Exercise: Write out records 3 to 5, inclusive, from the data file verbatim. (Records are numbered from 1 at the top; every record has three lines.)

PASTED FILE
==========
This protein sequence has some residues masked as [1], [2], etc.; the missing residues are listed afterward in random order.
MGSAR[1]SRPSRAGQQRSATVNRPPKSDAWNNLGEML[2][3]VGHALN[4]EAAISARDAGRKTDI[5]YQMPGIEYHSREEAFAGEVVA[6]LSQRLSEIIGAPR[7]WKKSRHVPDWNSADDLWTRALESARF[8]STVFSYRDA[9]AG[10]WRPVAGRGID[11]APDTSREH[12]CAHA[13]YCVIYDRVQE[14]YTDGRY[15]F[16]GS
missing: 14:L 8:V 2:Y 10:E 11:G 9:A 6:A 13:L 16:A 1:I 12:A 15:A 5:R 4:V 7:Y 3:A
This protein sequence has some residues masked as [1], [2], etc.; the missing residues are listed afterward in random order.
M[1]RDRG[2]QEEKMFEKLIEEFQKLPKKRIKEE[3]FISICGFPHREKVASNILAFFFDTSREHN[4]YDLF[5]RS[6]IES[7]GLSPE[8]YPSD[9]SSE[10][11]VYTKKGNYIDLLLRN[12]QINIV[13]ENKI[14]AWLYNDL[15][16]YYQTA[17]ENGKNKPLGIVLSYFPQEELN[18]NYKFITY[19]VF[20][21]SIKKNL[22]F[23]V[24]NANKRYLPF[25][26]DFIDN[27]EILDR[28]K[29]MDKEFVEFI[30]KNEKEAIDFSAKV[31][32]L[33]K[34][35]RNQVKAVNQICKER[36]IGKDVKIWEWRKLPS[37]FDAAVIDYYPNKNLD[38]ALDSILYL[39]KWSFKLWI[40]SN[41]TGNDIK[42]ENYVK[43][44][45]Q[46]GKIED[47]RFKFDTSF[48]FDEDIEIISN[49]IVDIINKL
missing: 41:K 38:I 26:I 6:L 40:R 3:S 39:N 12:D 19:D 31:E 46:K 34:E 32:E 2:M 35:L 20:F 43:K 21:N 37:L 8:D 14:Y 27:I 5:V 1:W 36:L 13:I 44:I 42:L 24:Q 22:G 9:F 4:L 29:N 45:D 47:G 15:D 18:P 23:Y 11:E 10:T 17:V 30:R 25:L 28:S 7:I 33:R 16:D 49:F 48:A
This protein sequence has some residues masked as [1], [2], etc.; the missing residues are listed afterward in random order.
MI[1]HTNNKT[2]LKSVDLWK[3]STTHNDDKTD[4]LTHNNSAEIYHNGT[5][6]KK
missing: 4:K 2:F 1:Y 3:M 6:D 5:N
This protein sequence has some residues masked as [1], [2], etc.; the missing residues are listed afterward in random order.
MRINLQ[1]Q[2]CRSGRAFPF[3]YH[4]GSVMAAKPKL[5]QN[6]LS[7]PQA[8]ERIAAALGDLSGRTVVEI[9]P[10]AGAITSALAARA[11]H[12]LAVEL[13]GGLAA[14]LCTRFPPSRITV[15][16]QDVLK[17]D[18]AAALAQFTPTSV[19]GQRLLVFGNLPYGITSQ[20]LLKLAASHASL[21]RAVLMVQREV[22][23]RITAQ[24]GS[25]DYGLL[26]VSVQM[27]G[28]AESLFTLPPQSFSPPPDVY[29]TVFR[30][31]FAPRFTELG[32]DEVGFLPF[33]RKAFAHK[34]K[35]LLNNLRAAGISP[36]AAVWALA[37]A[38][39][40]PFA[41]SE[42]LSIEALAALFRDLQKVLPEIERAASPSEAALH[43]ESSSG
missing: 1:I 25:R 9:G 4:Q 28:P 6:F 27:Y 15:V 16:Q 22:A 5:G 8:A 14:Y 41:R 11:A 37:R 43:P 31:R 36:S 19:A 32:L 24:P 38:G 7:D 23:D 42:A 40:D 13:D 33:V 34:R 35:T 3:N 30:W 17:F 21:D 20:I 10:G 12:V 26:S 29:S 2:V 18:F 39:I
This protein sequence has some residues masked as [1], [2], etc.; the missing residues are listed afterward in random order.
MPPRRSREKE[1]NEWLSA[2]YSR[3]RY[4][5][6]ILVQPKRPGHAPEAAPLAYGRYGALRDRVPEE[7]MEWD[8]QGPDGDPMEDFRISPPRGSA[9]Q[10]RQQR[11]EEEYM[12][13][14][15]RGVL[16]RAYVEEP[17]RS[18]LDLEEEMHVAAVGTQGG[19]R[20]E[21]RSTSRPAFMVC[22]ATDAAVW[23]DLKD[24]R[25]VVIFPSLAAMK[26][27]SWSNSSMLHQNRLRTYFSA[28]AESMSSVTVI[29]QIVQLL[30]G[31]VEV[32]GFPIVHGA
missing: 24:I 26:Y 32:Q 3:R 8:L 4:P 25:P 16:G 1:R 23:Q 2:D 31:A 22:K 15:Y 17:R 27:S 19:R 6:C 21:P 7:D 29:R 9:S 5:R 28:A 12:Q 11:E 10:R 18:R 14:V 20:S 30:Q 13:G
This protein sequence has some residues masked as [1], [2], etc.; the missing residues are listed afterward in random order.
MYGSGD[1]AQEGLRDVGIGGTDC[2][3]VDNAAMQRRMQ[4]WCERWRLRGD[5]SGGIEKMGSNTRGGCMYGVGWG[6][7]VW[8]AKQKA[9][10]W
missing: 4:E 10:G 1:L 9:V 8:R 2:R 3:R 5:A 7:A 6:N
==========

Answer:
This protein sequence has some residues masked as [1], [2], etc.; the missing residues are listed afterward in random order.
MI[1]HTNNKT[2]LKSVDLWK[3]STTHNDDKTD[4]LTHNNSAEIYHNGT[5][6]KK
missing: 4:K 2:F 1:Y 3:M 6:D 5:N
This protein sequence has some residues masked as [1], [2], etc.; the missing residues are listed afterward in random order.
MRINLQ[1]Q[2]CRSGRAFPF[3]YH[4]GSVMAAKPKL[5]QN[6]LS[7]PQA[8]ERIAAALGDLSGRTVVEI[9]P[10]AGAITSALAARA[11]H[12]LAVEL[13]GGLAA[14]LCTRFPPSRITV[15][16]QDVLK[17]D[18]AAALAQFTPTSV[19]GQRLLVFGNLPYGITSQ[20]LLKLAASHASL[21]RAVLMVQREV[22][23]RITAQ[24]GS[25]DYGLL[26]VSVQM[27]G[28]AESLFTLPPQSFSPPPDVY[29]TVFR[30][31]FAPRFTELG[32]DEVGFLPF[33]RKAFAHK[34]K[35]LLNNLRAAGISP[36]AAVWALA[37]A[38][39][40]PFA[41]SE[42]LSIEALAALFRDLQKVLPEIERAASPSEAALH[43]ESSSG
missing: 1:I 25:R 9:G 4:Q 28:P 6:F 27:Y 15:V 16:Q 22:A 5:G 8:A 14:Y 41:R 11:A 37:R 43:P 31:R 36:S 19:A 32:L 24:P 38:G 7:D 23:D 42:A 40:D 13:D 33:V 34:R 35:T 3:N 30:W 17:F 21:D 20:I 10:G 12:V 26:S 29:S 2:V 18:F 39:I
This protein sequence has some residues masked as [1], [2], etc.; the missing residues are listed afterward in random order.
MPPRRSREKE[1]NEWLSA[2]YSR[3]RY[4][5][6]ILVQPKRPGHAPEAAPLAYGRYGALRDRVPEE[7]MEWD[8]QGPDGDPMEDFRISPPRGSA[9]Q[10]RQQR[11]EEEYM[12][13][14][15]RGVL[16]RAYVEEP[17]RS[18]LDLEEEMHVAAVGTQGG[19]R[20]E[21]RSTSRPAFMVC[22]ATDAAVW[23]DLKD[24]R[25]VVIFPSLAAMK[26][27]SWSNSSMLHQNRLRTYFSA[28]AESMSSVTVI[29]QIVQLL[30]G[31]VEV[32]GFPIVHGA
missing: 24:I 26:Y 32:Q 3:R 8:L 4:P 25:P 16:G 1:R 23:Q 2:D 31:A 22:K 15:Y 17:R 27:S 19:R 6:C 21:P 7:D 29:R 9:S 5:R 28:A 12:Q 11:E 10:R 18:R 14:V 20:S 30:Q 13:G